Published May 22, 2010Looking at photos of Toronto's Born Ruffians from two years ago, when the trio were releasing their debut album, Red, Yellow & Blue, it seems like not much has changed. But the past 24 months have been a period of strain and transition as singer-guitarist Luke LaLonde, bass player Mitch Derosier and drummer Steve Hamelin saw their friendships get pulled apart at the seams, thanks to months of heavy touring. Thankfully they were able to stitch it back together. "It took a while to learn how much control we have over our music," says LaLonde, on the phone from London, England. "You're kind of the boss of what you do."
LaLonde and Derosier grew up together in Midland, ON and met Hamelin in high school. Despite musical differences (LaLonde was into guitar rock, Hamelin loved mid-'90s hip-hop luminaries like Wu-Tang Clan and Puff Daddy, and Derosier dug the Top 40) the trio bonded over a love of the Strokes-stoked garage rock revival in the early 2000s. "The Strokes came out, and all of us were like, 'Whoa, they're so cool. Let's start a band,'" recalls LaLonde. The trio were eventually picked up by UK indie Warp, who released their self-titled EP in 2006, setting the stage for their full-length debut the following year.
"We recorded [Red, Yellow & Blue] in 2007 and started touring through fall 2008. By the end of the year we had toured more than we'd been home," explains LaLonde. "Maybe it was a bit too much." That November, the day after playing a sold-out gig at the Opera House in Toronto, Hamelin announced that he was through with touring. "Steve just really didn't have fun. He decided that life as a travelling musician wasn't for him. He missed his life at home."
LaLonde and Derosier remained undeterred. "There was never any thought of giving it up," he says. "Right away we both kind of looked at each other and decided we would keep going." LaLonde and Derosier quickly recruited Ahmed Gallab to fill the band's vacant drummer seat for the duration of 2008 while Hamelin would help write Red, Yellow & Blue's follow-up and fill in live when needed. "We thought we'd transition. We'll finish this record with Steve, then we'll sort of play it by ear."
Say It was finished last September with Hamelin keeping beat in the studio. "We sat down and had a conversation following the recording in September," says LaLonde. "We talked about everything really honestly and realized a lot of our problems were coming from communication issues." After hashing out their differences, Hamelin agreed to rejoin the band full-time. "He could drop his issues that he had with touring and focus on minimizing his nerves. He always had a nervous streak before shows. He was the guy puking in the garbage can before we went on. I think maybe he realized he could take things less seriously," he says. "Whatever elephants were in the room, we put on the table. Our friendships are as strong as ever."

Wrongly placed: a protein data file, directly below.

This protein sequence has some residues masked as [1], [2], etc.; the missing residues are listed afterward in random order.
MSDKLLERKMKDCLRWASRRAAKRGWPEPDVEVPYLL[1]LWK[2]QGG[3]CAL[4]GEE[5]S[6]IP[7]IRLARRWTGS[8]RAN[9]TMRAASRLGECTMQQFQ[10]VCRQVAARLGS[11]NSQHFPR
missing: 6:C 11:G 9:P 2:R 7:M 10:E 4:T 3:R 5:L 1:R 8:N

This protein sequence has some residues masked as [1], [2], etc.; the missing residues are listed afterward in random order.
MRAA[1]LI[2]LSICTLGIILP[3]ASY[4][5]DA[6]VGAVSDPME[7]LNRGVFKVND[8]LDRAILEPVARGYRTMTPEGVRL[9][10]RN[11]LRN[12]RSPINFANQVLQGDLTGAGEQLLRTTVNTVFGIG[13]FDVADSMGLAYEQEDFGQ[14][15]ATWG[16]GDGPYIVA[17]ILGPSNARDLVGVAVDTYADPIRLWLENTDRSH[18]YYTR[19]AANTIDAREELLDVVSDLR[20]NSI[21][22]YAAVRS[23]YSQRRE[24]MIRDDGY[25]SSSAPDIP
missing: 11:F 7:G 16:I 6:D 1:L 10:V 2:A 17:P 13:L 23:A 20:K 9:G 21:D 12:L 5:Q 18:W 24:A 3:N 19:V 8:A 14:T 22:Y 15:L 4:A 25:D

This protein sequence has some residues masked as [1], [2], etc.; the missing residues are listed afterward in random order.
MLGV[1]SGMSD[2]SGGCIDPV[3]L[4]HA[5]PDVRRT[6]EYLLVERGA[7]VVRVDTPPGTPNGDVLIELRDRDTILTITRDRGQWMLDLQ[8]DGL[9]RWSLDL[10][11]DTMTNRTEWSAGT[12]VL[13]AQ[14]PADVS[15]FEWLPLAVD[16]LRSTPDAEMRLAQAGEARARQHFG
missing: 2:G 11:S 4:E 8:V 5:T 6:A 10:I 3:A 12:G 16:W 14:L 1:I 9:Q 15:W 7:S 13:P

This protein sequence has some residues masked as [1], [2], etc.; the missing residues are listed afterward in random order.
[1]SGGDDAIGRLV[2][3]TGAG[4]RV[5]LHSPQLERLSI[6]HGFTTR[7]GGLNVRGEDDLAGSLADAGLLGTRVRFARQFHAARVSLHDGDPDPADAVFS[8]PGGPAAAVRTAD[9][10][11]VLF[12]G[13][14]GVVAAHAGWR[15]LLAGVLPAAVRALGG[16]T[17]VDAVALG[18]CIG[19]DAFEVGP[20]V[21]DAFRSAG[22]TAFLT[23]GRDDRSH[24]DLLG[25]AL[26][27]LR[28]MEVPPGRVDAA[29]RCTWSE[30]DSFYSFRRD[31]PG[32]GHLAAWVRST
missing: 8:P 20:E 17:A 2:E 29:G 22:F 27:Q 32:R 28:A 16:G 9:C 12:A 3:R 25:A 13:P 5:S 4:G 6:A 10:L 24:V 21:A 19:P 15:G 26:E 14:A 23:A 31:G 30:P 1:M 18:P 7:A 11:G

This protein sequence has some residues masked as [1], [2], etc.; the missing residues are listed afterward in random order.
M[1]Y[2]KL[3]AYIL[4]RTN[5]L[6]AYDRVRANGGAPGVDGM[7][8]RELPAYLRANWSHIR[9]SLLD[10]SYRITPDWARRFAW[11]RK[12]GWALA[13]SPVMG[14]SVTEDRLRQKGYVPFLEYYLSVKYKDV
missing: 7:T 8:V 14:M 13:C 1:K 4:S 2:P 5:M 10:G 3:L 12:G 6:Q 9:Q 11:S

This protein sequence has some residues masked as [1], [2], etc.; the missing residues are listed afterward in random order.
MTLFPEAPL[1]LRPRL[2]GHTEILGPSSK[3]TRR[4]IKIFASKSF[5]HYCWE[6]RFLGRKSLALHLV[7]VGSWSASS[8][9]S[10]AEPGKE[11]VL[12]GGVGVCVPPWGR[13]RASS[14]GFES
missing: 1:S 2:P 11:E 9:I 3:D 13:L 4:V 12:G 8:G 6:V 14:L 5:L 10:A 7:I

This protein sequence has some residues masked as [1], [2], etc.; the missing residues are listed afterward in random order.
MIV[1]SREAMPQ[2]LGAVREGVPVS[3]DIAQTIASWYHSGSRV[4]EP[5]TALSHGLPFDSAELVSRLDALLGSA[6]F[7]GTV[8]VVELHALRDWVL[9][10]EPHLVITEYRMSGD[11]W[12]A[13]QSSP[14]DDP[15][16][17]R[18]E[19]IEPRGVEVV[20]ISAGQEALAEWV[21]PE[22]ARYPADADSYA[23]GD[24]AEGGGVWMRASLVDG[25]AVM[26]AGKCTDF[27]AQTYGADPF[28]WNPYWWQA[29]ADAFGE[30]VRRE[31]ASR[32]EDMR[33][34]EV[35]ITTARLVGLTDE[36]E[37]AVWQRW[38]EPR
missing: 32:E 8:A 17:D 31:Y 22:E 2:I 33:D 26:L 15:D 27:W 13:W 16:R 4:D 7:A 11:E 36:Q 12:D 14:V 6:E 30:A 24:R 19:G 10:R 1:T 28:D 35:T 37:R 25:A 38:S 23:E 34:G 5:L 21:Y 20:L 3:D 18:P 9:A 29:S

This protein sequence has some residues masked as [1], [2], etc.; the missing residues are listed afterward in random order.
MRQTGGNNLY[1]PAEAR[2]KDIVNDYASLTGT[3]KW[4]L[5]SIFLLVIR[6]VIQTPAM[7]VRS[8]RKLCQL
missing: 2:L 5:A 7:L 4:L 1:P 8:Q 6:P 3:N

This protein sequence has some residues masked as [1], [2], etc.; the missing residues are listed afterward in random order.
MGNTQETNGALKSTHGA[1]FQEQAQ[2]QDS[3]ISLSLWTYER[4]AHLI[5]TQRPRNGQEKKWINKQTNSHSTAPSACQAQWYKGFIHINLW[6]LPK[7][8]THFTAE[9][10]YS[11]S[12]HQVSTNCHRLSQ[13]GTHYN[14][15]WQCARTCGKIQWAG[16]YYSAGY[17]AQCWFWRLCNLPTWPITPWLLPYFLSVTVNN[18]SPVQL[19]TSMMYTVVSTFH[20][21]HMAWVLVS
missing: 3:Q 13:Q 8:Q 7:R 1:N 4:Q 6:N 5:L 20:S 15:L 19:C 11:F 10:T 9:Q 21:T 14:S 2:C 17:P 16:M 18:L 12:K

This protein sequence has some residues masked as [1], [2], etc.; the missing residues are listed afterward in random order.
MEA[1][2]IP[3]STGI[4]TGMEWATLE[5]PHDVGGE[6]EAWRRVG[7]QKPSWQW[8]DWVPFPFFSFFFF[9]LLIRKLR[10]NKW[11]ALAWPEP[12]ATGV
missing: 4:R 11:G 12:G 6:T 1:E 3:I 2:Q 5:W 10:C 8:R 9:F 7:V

Despite all the strife, the inner-band turmoil proved creatively fruitful. "It definitely affected the music. Real life just tends to do that," says LaLonde. "All those experiences went into the songs when we came back from touring to finish writing." The album's title came from the band's new manifesto ― if anyone has a problem, say it.
"Ideas were flowing easier," says LaLonde. "It made things a little more chilled out and it's reflected in the songs." In his quest for a more collaborative process, he would hold back his own opinions to give Derosier and Hamelin space to add their two cents. "I wanted to keep any of my personal demos that had drum and bass parts out of the mix, so that any idea I brought in was an incomplete idea that they could complete. Everything was built from the ground up in rehearsals. We didn't demo anything and went into the studio blind, in a good way. Ideas were spontaneous, creativity was there. We acted on impulses in the studio and then left it to the mixing to decide what should remain."
Say It abandons its predecessor's spiky, staccato rhythms for rolling bass lines. Likewise the gang vocals have been replaced with LaLonde's more relaxed and at times soulful approach. "I think there was a male, soul influence," he says, name-checking Sam Cooke, Roy Orbison, Roger Miller and Scott Walker as current influences. "I sort of tried to channel some part of that... evoke an attitude of vocalists I like."
Talking Heads remain a strong influence on LaLonde, describing them as "comfort music," but he finds it difficult to nail down what he was listening to that influenced Say It. His interest in new music tends to ebb and flow, a pattern affected by the band's tour schedule. "[Touring] might make me a little more jaded. Maybe subconsciously there's a competitive edge to me where when I'm on tour I'm really aware that we're not the only band in the world and that there's thousands of bands competing, in a way." He says his shifting musical tastes and a change in the feelings he wanted to evoke were the likely reason for the sonic shift in his vocals. "I think I can only ever sing how I sing naturally and I try not to force anything."
The last two years were "a challenge in certain ways and a joy in others," says LaLonde. "It sort of made me realize that I have to take a leadership roll sometimes, be the camp leader and rally the troops." Where LaLonde used to groan at the prospect of heading to Europe ahead of his bandmates to do a week of press, now he sees the positive side. "It's nice to have people that want to do an interview with you."